Proactive address collection

When you look at the cost savings, the business case for aggressive email address collection is very clear. So educate your customer-facing personnel on the importance of gathering email addresses, and weave a collection program into your current business processes.

Cisco Systems, according to Robert McCarty, business analysis operations manager, has a standard practice of outbound phone calls to its small and medium-sized business customers to gather email addresses. The marketing team for small and medium-sized business customers also works with distributors and resellers, and asks them to allow Cisco messaging to go out to customers from whom the distributor has email permission. In the large accounts, the calls are made by the named account managers who cover that company, but marketing provides them with suggested topics to improve the call’s effectiveness.

Cisco does not offer any incentives to customers to share their email addresses, in order to comply with restrictions that exist in certain countries. At Cisco they believe it’s better to give a compelling, persuasive reason, and for no salesperson to call.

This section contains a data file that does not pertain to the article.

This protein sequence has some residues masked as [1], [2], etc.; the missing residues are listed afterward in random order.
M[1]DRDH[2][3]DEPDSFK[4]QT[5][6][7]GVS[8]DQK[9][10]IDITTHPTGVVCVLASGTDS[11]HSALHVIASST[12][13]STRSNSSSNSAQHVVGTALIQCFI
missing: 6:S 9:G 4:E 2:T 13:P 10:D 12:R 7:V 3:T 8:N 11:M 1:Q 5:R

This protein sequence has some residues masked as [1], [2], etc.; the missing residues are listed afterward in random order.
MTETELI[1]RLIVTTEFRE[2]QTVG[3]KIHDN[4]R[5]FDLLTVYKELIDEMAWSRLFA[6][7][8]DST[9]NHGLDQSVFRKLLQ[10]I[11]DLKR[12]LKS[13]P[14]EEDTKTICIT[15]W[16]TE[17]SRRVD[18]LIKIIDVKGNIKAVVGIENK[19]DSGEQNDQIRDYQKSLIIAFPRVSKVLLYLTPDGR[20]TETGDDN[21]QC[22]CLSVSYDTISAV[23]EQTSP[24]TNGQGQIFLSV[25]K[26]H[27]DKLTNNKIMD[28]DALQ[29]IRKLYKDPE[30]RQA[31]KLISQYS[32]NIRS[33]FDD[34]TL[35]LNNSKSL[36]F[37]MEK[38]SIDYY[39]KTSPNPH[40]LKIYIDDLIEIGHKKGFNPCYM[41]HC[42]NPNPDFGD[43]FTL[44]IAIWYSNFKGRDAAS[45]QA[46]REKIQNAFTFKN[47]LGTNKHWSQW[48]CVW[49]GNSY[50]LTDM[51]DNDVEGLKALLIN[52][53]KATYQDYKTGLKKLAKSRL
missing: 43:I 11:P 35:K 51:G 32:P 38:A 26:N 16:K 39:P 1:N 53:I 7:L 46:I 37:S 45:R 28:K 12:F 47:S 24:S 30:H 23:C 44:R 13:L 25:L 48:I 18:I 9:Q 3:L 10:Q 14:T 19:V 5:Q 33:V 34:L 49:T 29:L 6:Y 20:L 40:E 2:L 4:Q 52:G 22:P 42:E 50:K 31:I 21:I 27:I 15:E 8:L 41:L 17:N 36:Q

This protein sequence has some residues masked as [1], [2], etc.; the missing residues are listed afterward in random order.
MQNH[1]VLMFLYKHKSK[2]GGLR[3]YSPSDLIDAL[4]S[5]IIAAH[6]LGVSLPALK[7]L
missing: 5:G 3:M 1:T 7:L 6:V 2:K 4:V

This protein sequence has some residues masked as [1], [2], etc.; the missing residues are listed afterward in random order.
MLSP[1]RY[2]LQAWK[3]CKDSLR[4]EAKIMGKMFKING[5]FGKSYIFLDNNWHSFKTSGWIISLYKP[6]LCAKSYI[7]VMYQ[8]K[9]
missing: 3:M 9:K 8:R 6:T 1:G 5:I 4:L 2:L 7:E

Some tips on email collection best practices:
• Explain to your customer the benefit of providing the email address. Give a good business reason like, “We want to keep you up to date on new technical developments.”
• Service touch points may actually be the most effective collection points, vs. outbound marketing communications.
• Create a web-based preferences page, where customers can manage their subscriptions and indicate what kinds of email, mail, and phone calls they’d like to receive.
• Avoid blanket permissions that apply across brands or business units. “The more options you give them, the happier both sides will be,” says Lewis. “You may find that they’ll opt to receive things they didn’t know were available before.”
• Place an email collection device on your home page, and deeply in your site as well. “Thanks to search engines, you never know where people will enter your site, so be sure the email sign-up is everywhere, including landing pages,” notes Brady.

Relevant communications